U.S. Senator Kerry: Assad ready to resume talks with Israel
Former Democratic presidential nominee says Syria wants American participation in talks.
A prominent U.S. senator said Wednesday that Syrian President Bashar Assad told him last month in Damascus that Syria is prepared to resume peace negotiations with Israel and embrace a 2000 Arab initiative offering peace in exchange for territory captured from the Arabs in the 1967 Mideast war.
"Syria would like direct American participation in these peace talks," said Sen. John Kerry, a Democrat and chairman of the Senate Foreign Relations Committee.
Reversing the Bush administration's dismissive stance on Syria, Secretary of State Hillary Rodham Clinton announced Tuesday during a visit to Israel she would send two senior officials to Damascus this week.
Endorsing President Barack Obama's decision to dispatch the U.S. envoys to Damascus, Kerry said Assad is looking past Iran to improved relations with Arab countries and with the West.
Kerry said that "Assad told me recently in Damascus he is prepared to resume peace negotiations with Israel and embrace the Arab Peace Initiative once again."
Kerry's February trip to Damascus appears to have been a precursor to Clinton's move, but Kerry had not previously revealed the details of his talks with Assad, saying only the Syrian leader offered prospects of real cooperation.
Kerry warned that Syria will still try to play both sides of the fence for as long as it can. But Kerry said he believes Assad understands its long-term interests lie not with Iran but with its Sunni neighbors and the West.
Similarly, Israeli officials have expressed interest in peace talks with Syria.
Speaking at the Saban Center for Middle East peace, a private think tank, Kerry said Wednesday that the U.S. should act on Assad's interest in direct U.S. participation in peace talks with Israel. "We should play that role if our presence can move the process forward," he said.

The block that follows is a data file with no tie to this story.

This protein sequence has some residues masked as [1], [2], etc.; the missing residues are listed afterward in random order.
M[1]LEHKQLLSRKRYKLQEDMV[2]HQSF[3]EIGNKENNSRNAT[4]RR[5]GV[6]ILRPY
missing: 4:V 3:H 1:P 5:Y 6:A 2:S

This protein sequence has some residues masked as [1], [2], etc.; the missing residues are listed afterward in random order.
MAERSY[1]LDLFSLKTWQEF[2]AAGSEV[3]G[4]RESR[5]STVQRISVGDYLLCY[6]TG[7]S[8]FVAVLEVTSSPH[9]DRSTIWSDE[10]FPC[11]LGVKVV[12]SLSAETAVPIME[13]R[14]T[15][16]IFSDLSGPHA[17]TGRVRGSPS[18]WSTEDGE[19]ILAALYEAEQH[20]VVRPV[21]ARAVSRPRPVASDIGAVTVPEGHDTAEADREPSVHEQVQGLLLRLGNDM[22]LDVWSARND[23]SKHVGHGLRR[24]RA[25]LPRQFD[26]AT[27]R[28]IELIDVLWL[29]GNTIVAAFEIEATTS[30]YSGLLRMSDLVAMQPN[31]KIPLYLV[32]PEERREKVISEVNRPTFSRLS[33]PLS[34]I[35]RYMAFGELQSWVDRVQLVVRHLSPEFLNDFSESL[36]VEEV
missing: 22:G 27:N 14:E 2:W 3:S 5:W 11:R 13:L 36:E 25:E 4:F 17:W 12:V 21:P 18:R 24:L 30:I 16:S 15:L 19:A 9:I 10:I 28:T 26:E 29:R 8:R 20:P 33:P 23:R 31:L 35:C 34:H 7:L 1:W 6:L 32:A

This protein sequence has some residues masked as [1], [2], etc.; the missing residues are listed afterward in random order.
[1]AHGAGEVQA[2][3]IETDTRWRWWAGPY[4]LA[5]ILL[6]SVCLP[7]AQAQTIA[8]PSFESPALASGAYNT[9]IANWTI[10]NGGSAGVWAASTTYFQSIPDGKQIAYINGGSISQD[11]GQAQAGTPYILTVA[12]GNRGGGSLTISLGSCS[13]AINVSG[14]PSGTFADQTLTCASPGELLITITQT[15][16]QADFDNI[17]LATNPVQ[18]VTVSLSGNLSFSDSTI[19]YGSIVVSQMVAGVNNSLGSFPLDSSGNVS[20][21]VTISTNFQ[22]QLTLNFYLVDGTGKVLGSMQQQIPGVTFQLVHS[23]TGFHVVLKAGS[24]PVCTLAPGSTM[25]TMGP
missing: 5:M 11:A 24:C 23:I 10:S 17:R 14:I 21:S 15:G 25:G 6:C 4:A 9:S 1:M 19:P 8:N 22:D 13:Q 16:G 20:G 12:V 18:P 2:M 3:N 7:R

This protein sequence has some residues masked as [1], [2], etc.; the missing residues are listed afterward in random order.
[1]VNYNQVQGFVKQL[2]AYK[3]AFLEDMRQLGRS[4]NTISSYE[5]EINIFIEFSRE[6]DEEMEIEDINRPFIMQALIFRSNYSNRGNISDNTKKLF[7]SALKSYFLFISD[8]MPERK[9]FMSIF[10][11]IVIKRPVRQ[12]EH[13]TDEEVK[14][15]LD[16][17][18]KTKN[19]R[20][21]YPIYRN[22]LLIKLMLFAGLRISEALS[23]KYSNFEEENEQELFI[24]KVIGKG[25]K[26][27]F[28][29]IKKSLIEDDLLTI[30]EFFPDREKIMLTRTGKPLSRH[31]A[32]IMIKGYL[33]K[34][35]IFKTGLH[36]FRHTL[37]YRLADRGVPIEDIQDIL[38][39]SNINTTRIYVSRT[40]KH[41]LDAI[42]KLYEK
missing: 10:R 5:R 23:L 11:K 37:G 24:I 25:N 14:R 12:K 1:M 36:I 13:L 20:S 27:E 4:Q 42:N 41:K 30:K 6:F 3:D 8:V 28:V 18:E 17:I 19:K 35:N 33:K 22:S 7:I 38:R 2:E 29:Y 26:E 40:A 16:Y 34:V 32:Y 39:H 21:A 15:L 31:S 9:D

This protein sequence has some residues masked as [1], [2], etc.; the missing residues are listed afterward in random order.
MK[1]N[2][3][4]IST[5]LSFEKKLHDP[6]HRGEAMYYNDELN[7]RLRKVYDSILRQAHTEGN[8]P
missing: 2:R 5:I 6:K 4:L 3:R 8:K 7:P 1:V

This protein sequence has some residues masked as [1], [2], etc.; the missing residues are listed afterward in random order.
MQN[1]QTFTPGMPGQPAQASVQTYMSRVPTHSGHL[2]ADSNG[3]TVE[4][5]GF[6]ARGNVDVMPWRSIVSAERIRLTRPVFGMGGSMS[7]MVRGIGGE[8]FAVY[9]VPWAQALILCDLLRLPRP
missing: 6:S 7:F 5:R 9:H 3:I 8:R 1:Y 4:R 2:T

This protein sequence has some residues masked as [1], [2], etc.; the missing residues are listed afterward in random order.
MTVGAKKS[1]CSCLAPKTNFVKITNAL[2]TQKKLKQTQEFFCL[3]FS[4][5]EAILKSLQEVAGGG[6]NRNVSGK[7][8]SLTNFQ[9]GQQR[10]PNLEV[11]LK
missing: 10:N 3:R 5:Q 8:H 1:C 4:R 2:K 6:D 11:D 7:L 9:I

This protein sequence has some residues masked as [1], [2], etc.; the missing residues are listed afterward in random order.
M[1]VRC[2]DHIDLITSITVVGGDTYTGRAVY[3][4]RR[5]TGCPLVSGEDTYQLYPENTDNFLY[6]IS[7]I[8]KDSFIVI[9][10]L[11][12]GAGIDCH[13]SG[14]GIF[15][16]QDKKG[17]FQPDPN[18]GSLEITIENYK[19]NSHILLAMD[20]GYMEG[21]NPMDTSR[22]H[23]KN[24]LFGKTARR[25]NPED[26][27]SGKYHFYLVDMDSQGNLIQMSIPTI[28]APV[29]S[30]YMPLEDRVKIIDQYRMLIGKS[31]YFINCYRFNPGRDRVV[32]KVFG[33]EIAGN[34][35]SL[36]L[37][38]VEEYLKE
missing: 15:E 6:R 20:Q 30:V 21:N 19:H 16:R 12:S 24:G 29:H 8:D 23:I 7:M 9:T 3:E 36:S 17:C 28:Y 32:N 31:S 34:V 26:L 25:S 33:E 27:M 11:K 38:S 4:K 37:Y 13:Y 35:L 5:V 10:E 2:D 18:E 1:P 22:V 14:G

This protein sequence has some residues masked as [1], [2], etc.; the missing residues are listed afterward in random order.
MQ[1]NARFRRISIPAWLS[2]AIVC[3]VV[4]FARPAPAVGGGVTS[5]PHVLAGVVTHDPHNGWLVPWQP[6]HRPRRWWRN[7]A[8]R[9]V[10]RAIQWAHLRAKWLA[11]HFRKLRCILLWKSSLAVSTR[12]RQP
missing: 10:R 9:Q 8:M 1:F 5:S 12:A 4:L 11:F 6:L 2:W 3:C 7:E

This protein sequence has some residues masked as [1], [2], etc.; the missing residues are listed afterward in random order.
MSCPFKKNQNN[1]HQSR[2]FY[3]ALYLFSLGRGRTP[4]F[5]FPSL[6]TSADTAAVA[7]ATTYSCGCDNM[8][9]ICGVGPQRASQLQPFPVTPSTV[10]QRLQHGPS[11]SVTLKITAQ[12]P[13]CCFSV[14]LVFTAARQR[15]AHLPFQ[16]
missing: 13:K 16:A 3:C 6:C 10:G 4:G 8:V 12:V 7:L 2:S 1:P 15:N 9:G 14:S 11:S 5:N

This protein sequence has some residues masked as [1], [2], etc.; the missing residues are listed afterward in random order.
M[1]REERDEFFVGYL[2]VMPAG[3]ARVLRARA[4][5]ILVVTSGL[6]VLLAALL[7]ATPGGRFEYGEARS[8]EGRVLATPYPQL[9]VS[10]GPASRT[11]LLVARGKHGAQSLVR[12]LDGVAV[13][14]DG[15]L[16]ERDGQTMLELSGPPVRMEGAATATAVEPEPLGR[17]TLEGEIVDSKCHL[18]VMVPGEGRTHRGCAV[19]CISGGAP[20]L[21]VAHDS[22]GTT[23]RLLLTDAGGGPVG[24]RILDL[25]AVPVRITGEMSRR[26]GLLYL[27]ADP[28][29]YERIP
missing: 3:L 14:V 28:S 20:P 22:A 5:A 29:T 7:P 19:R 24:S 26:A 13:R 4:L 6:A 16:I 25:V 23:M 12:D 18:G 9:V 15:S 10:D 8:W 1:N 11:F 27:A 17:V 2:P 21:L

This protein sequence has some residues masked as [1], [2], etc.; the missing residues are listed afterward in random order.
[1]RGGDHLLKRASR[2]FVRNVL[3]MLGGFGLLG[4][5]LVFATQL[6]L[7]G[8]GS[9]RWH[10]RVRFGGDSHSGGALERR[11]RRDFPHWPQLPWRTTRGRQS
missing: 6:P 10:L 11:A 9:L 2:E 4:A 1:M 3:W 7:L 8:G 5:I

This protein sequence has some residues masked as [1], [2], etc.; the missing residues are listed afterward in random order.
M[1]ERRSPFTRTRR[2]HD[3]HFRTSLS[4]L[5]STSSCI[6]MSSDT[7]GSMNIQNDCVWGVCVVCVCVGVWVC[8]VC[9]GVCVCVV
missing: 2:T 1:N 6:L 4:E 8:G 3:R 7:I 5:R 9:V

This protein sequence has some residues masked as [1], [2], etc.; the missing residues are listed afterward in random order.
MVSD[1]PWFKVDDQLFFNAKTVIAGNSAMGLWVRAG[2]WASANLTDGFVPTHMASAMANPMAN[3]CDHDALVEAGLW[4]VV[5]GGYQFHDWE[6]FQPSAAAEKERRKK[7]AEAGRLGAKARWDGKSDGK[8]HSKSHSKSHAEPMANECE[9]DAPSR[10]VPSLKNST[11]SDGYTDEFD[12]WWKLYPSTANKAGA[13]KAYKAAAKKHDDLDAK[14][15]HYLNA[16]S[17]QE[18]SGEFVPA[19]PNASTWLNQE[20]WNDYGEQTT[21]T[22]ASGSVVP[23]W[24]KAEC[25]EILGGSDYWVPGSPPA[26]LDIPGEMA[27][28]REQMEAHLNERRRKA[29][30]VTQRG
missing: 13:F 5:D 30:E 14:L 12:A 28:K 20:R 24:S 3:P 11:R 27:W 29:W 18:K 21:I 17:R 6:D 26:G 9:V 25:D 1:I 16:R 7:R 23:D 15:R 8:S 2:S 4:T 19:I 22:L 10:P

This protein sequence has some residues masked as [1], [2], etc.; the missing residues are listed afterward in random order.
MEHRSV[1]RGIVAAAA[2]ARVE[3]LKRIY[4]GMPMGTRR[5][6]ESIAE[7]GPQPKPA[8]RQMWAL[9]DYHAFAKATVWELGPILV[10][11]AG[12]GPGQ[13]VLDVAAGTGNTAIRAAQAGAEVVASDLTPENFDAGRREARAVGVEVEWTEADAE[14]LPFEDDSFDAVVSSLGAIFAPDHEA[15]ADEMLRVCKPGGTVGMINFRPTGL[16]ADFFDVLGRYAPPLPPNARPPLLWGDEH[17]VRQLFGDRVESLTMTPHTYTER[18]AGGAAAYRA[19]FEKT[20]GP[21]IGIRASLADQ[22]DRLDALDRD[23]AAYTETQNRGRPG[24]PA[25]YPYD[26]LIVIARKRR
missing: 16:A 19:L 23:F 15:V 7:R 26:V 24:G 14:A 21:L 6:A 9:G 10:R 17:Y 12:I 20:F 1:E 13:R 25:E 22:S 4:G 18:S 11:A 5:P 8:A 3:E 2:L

Kerry also proposed the United States provide financial incentives to encourage Syria to make peace with Israel.
The two countries last held peace talks in January 2000 under the supervision of President Bill Clinton. More recently, they have been holding indirect talks through Turkey - over Iran's objections, Kerry said.
Syria has been a close ally of Iran and is believed to be a conduit in delivering Iranian missiles and other weapons to anti-Israel extremist groups.
"We should have no illusion that Syria will immediately end its ties to Iran," Kerry said, "but that shouldn't threaten us as long as their relationship ceases to destabilize the region."
"It benefits Syria if Assad looks west for new relationships," Kerry said.
"The sanctions can always be tightened again if Syria backtracks," he said.
Ticking off what he considered to be causes for hope for peace in the Middle East, the 2000 Democratic presidential candidate said the first has been a shift in Middle East geopolitics.
"The rise of Iran," Kerry said, "has created an unprecedented willingness among moderate Arab nations to work with Israel."
"This realignment can help lay the groundwork for progress towards peace," he said.
"There is a new reality," he said. "Moderate Arab countries and Israel alike are actually more worried about Iran than they are about each other."
At the same time, Kerry said U.S. opposition to new Israeli settlement activity has usually existed on paper alone.
"We will defend Israel's security unflinchingly," Kerry said. "But, he said, the settlements are fragmenting a future Palestinian state and complicating the work of Israel's defense forces."
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